Whoever knows me from high school knows what a “Gadon Story” is. It stands for my unique ability to tell long and pointless stories. I was so good at telling bad stories — that a whole term was created on behalf of my name.
I liked the attention so I kept going with it, but I had no idea how much it’s going to affect me in the future.
Eventually I became a software engineer in a mid-size organization. At some point, I had an idea for a project I wanted to pursue with my team. I tried continuously to convince the leadership on the importance of that project. The idea was unique to these days — an internal data-access framework for real time systems. A big investment in something that its value for customers is invisible and only shown in the long term with happy, efficient developers and stable infrastructure.
When I tried to present my ideas, no one understood my intentions and the project’s potential value. It was a complete communication disaster that continued for a year while the project was running. I was frustrated, the team was frustrated — but we completed the project anyway.
Seven years later — this framework drives the entire real time architecture of the organization, and no one doubts its value. Why couldn’t I explain it well enough in the first place?
These days at FB, I take part in projects with so many smart engineers around — and I’m expected to lead. It’s hard for me since in order to lead in a place like FB, it isn’t enough to be smart — you have to think and communicate your thoughts clearly. And I find clear and accurate communication to be extremely hard.
Understanding what should be done is the easy part for me. Explaining this to other people is what I find impossible.
At some point, it stroke me — This inability to deliver a message — the same cause for the big misunderstanding seven years ago, and the same weakness these days at FB — is the same pointlessness from my childhood, with a different expression of it. Gadon Stories were just an early signal for unclear thinking and unclear communication.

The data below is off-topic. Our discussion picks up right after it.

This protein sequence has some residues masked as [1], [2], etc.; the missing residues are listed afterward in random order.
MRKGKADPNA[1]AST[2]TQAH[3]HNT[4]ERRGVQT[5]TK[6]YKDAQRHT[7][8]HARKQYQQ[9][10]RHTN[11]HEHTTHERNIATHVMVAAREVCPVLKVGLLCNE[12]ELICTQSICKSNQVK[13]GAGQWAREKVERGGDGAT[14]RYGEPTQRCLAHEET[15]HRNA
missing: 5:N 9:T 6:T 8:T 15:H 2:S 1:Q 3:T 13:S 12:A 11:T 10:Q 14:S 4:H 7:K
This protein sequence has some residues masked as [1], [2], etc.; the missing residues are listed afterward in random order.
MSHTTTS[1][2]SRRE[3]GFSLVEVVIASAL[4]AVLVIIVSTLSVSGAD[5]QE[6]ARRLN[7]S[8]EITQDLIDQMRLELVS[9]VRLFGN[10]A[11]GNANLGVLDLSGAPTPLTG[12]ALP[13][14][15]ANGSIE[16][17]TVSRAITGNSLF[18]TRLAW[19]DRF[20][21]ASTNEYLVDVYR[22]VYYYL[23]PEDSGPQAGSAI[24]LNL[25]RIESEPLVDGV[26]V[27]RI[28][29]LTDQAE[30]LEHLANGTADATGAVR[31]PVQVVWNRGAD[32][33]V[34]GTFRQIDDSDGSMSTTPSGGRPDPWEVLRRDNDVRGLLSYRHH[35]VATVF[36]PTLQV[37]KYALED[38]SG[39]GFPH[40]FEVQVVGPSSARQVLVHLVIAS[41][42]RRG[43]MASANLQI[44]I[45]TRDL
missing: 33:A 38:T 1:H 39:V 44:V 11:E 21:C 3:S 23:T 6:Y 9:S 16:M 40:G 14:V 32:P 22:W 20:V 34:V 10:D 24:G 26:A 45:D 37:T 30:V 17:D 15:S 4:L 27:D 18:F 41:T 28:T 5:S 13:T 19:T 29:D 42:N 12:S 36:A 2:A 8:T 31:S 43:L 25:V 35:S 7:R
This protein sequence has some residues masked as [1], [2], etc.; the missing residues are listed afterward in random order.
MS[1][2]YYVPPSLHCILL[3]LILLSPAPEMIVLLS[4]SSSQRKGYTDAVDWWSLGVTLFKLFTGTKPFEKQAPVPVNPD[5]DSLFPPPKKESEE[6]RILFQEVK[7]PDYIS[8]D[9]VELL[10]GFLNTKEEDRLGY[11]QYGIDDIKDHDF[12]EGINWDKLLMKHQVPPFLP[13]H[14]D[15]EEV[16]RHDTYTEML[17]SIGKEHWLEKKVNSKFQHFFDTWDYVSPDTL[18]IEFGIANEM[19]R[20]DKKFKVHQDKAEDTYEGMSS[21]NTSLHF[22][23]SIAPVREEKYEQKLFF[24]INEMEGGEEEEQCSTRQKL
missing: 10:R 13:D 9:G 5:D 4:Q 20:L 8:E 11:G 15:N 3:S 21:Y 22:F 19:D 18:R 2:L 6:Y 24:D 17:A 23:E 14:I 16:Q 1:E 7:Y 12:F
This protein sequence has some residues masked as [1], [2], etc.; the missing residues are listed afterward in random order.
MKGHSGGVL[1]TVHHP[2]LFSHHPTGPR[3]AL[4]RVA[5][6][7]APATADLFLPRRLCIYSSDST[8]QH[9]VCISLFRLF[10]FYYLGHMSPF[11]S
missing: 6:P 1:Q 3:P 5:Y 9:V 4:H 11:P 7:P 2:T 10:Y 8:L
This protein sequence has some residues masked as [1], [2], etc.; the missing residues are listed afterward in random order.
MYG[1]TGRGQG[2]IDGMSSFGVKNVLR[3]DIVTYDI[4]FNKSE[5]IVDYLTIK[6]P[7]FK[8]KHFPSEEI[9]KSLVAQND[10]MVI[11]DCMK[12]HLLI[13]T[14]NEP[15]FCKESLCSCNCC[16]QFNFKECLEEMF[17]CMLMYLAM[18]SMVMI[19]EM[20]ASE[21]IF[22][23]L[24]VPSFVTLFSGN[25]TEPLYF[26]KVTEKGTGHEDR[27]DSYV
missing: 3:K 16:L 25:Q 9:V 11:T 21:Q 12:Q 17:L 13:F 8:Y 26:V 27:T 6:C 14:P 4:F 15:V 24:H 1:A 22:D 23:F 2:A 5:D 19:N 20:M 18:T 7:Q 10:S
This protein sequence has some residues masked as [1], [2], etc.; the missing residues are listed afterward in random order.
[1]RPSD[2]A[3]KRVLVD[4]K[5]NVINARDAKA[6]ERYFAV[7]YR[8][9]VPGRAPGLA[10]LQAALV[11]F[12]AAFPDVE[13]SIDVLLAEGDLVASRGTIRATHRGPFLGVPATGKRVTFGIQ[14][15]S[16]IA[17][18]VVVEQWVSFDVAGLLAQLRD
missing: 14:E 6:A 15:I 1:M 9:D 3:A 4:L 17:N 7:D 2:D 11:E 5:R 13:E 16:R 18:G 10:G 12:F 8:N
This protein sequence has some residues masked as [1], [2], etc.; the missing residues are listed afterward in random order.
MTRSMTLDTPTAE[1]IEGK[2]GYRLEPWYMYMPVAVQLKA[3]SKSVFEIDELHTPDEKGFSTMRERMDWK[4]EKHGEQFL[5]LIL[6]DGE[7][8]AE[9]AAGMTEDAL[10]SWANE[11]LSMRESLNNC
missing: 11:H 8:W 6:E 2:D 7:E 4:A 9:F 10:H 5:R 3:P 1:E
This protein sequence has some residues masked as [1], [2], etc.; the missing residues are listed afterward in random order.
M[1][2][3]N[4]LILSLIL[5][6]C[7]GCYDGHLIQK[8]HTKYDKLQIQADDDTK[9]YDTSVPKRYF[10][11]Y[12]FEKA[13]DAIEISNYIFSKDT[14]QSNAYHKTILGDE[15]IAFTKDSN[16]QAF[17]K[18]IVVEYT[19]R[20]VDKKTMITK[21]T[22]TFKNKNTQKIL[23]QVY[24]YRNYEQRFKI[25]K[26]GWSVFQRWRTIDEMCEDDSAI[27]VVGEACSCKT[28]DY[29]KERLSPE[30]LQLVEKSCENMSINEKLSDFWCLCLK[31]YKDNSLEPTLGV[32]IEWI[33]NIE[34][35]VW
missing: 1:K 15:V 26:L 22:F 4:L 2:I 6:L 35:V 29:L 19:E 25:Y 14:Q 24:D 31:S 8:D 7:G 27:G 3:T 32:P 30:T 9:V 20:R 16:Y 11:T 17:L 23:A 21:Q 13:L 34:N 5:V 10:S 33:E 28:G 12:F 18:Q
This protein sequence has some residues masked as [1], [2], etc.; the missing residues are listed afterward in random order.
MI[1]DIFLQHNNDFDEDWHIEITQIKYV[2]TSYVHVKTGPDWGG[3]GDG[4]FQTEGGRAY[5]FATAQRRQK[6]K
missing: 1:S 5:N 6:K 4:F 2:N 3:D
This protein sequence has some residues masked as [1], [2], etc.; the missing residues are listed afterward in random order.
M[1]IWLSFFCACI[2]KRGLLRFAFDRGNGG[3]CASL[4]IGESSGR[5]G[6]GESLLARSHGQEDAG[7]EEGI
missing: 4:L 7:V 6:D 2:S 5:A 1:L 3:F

I started writing after one of those miscommunication events. I knew my thoughts were not well-organized, I knew no one understood me. I needed a non-judgmental place to organize my thoughts.
At the beginning, I was dumping thoughts into a doc. After that, I started shaping it into messages I can deliver to other people. I read it. It was unclear, it was quite obvious why people did not understand. I realized — my writing is not clear, probably my thoughts are not clear. So I say down, and rewrote everything. And rewrote again, and again. Until it sounded solid.
Practicing thinking with writing
Warren Buffet describes writing as a key way to refining his thoughts. Bill Gates suggests it is a way to sit down and re-evaluate your thoughts.
At the end of the day, writing is thinking on paper. Writing well means thinking well. Practicing writing is practicing thinking.
This is why I write. I want to practice clear thinking. This is also why I publish my writing. The fact that other people are going to read it makes it even more acute. The message has to be clear. Readers have to know what it is that you want from them. Publishing your work raises the bar.
When I write, it requires me to take a stand with conviction. To know what it is I am trying to say, and stick with it. The stand I take should not be obvious, and make the reader think about the content later. It requires the message to be as simple as possible.
I try to focus on keeping the content clear, simple, and short. Each post goes for a single message that is easy to repeat. In this post — writing as a tool for clear thinking practice. In any other post I try to do the same. It makes me focused. It helps me restore the sequence of ideas and deductions that made the idea so clear to me, and bring them on paper so the readers can understand.
How to get there — that’s all about rewriting and sharpening the content. Only the lead to this post was rewritten ten times before settling on the final version. The fact I use a computer to write is a gift for that. Every rewrite is a chance for refining the message I want to deliver. Every rewrite is a chance to think more carefully about the words I use, about how each part leads to another. Every rewrite is a thinking practice.
For me, it helps. Gadon Stories is a long memory by now. I’m still far from writing well, and very far from communicating clearly and thinking clearly all the time. But the process works, and I become better at it as time goes by, also outside the scope of writing itself.